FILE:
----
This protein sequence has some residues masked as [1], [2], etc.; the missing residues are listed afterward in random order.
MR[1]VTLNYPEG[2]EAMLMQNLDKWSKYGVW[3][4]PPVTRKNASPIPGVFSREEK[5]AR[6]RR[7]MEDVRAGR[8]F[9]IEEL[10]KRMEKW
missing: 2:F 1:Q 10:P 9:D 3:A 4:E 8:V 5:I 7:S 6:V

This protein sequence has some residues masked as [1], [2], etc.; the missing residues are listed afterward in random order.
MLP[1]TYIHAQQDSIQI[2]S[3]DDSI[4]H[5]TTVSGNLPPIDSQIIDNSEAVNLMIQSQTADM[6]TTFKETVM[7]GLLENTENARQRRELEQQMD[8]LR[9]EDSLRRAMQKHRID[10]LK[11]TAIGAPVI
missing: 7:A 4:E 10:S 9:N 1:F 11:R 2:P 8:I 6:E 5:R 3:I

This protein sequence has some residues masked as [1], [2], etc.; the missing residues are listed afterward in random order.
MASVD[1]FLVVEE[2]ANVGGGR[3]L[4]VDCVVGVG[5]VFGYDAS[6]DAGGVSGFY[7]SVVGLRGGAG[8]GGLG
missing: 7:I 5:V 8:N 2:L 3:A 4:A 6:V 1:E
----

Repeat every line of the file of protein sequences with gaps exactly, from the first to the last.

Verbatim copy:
This protein sequence has some residues masked as [1], [2], etc.; the missing residues are listed afterward in random order.
MR[1]VTLNYPEG[2]EAMLMQNLDKWSKYGVW[3][4]PPVTRKNASPIPGVFSREEK[5]AR[6]RR[7]MEDVRAGR[8]F[9]IEEL[10]KRMEKW
missing: 2:F 1:Q 10:P 9:D 3:A 4:E 8:V 5:I 7:S 6:V

This protein sequence has some residues masked as [1], [2], etc.; the missing residues are listed afterward in random order.
MLP[1]TYIHAQQDSIQI[2]S[3]DDSI[4]H[5]TTVSGNLPPIDSQIIDNSEAVNLMIQSQTADM[6]TTFKETVM[7]GLLENTENARQRRELEQQMD[8]LR[9]EDSLRRAMQKHRID[10]LK[11]TAIGAPVI
missing: 7:A 4:E 10:S 9:N 1:F 11:R 2:P 8:I 6:E 5:R 3:I

This protein sequence has some residues masked as [1], [2], etc.; the missing residues are listed afterward in random order.
MASVD[1]FLVVEE[2]ANVGGGR[3]L[4]VDCVVGVG[5]VFGYDAS[6]DAGGVSGFY[7]SVVGLRGGAG[8]GGLG
missing: 7:I 5:V 8:N 2:L 3:A 4:A 6:V 1:E